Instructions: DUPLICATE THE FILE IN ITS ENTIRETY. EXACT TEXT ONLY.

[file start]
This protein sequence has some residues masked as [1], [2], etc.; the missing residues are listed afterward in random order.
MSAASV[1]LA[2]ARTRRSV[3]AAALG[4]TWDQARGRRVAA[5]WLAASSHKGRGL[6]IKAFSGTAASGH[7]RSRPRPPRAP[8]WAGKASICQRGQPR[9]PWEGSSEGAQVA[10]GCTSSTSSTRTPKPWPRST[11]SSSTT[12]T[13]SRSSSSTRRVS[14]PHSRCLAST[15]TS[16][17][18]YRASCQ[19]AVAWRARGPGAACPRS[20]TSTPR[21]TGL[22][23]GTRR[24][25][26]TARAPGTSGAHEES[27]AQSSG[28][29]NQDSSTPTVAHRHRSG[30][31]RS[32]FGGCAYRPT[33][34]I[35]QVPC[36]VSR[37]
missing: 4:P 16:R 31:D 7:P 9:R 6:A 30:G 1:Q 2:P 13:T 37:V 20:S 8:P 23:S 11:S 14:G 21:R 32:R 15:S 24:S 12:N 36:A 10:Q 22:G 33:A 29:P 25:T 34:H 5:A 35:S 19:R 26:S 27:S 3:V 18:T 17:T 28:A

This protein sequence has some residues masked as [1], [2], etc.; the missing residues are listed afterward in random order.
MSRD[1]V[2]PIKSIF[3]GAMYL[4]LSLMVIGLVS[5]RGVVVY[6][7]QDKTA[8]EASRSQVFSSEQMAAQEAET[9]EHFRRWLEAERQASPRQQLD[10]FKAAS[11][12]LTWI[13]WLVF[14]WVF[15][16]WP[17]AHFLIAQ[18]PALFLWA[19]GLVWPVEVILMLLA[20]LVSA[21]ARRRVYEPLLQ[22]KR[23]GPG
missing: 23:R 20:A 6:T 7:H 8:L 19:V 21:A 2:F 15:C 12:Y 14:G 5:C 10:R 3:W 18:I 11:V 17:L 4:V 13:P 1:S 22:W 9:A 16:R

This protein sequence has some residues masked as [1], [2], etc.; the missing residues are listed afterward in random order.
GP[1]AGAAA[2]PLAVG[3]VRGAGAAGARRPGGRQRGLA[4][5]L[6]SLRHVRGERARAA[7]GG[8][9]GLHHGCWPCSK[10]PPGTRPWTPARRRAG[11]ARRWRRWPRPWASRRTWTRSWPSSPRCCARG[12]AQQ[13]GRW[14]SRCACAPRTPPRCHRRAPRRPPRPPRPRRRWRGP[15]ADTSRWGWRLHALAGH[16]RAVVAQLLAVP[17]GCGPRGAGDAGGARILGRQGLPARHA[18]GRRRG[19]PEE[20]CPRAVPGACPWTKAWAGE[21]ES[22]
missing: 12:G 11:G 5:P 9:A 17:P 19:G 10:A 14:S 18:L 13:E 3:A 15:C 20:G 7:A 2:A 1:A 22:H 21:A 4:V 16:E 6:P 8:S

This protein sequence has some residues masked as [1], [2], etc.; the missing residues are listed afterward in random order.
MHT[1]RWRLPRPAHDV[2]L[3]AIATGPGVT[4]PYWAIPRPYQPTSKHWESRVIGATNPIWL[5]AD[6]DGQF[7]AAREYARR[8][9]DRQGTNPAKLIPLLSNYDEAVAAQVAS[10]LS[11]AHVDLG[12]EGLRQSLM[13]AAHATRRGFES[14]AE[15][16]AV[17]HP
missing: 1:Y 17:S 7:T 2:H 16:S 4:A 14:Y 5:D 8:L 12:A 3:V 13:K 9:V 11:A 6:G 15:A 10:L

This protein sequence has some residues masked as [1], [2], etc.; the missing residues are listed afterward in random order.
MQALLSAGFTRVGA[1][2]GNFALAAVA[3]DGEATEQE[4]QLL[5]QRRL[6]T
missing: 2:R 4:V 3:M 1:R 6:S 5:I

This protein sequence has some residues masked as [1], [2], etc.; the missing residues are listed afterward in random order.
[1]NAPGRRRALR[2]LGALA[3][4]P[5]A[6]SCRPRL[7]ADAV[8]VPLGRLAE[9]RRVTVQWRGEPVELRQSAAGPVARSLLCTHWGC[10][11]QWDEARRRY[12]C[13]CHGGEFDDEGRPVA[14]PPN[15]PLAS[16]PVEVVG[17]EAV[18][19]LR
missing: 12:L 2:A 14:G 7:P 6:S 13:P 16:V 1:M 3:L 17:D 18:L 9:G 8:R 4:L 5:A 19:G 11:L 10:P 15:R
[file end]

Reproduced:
This protein sequence has some residues masked as [1], [2], etc.; the missing residues are listed afterward in random order.
MSAASV[1]LA[2]ARTRRSV[3]AAALG[4]TWDQARGRRVAA[5]WLAASSHKGRGL[6]IKAFSGTAASGH[7]RSRPRPPRAP[8]WAGKASICQRGQPR[9]PWEGSSEGAQVA[10]GCTSSTSSTRTPKPWPRST[11]SSSTT[12]T[13]SRSSSSTRRVS[14]PHSRCLAST[15]TS[16][17][18]YRASCQ[19]AVAWRARGPGAACPRS[20]TSTPR[21]TGL[22][23]GTRR[24][25][26]TARAPGTSGAHEES[27]AQSSG[28][29]NQDSSTPTVAHRHRSG[30][31]RS[32]FGGCAYRPT[33][34]I[35]QVPC[36]VSR[37]
missing: 4:P 16:R 31:D 7:P 9:R 6:A 30:G 1:Q 2:P 13:T 37:V 20:S 8:P 23:S 11:S 14:G 21:R 32:R 15:S 24:S 12:N 36:A 10:Q 22:G 33:A 29:P 25:T 34:H 5:A 35:S 19:R 26:S 27:S 3:V 18:T 17:T 28:A

This protein sequence has some residues masked as [1], [2], etc.; the missing residues are listed afterward in random order.
MSRD[1]V[2]PIKSIF[3]GAMYL[4]LSLMVIGLVS[5]RGVVVY[6][7]QDKTA[8]EASRSQVFSSEQMAAQEAET[9]EHFRRWLEAERQASPRQQLD[10]FKAAS[11][12]LTWI[13]WLVF[14]WVF[15][16]WP[17]AHFLIAQ[18]PALFLWA[19]GLVWPVEVILMLLA[20]LVSA[21]ARRRVYEPLLQ[22]KR[23]GPG
missing: 23:R 20:A 6:T 7:H 8:L 19:V 21:A 2:F 15:C 12:Y 14:G 5:C 10:R 3:W 18:I 11:V 17:L 4:V 13:P 1:S 22:W 9:A 16:R

This protein sequence has some residues masked as [1], [2], etc.; the missing residues are listed afterward in random order.
GP[1]AGAAA[2]PLAVG[3]VRGAGAAGARRPGGRQRGLA[4][5]L[6]SLRHVRGERARAA[7]GG[8][9]GLHHGCWPCSK[10]PPGTRPWTPARRRAG[11]ARRWRRWPRPWASRRTWTRSWPSSPRCCARG[12]AQQ[13]GRW[14]SRCACAPRTPPRCHRRAPRRPPRPPRPRRRWRGP[15]ADTSRWGWRLHALAGH[16]RAVVAQLLAVP[17]GCGPRGAGDAGGARILGRQGLPARHA[18]GRRRG[19]PEE[20]CPRAVPGACPWTKAWAGE[21]ES[22]
missing: 12:G 11:G 5:P 9:A 17:P 19:G 10:A 14:S 18:L 13:E 3:A 15:C 20:G 7:A 2:A 1:A 22:H 21:A 4:V 16:E 6:P 8:S

This protein sequence has some residues masked as [1], [2], etc.; the missing residues are listed afterward in random order.
MHT[1]RWRLPRPAHDV[2]L[3]AIATGPGVT[4]PYWAIPRPYQPTSKHWESRVIGATNPIWL[5]AD[6]DGQF[7]AAREYARR[8][9]DRQGTNPAKLIPLLSNYDEAVAAQVAS[10]LS[11]AHVDLG[12]EGLRQSLM[13]AAHATRRGFES[14]AE[15][16]AV[17]HP
missing: 1:Y 17:S 7:T 2:H 16:S 4:A 14:Y 5:D 8:L 12:A 3:V 13:K 9:V 11:A 6:G 15:A 10:L

This protein sequence has some residues masked as [1], [2], etc.; the missing residues are listed afterward in random order.
MQALLSAGFTRVGA[1][2]GNFALAAVA[3]DGEATEQE[4]QLL[5]QRRL[6]T
missing: 2:R 4:V 3:M 1:R 6:S 5:I

This protein sequence has some residues masked as [1], [2], etc.; the missing residues are listed afterward in random order.
[1]NAPGRRRALR[2]LGALA[3][4]P[5]A[6]SCRPRL[7]ADAV[8]VPLGRLAE[9]RRVTVQWRGEPVELRQSAAGPVARSLLCTHWGC[10][11]QWDEARRRY[12]C[13]CHGGEFDDEGRPVA[14]PPN[15]PLAS[16]PVEVVG[17]EAV[18][19]LR
missing: 12:L 2:A 14:G 7:P 6:S 13:P 16:V 1:M 3:L 17:D 18:L 9:G 8:R 4:L 5:A 19:G 11:L 10:P 15:R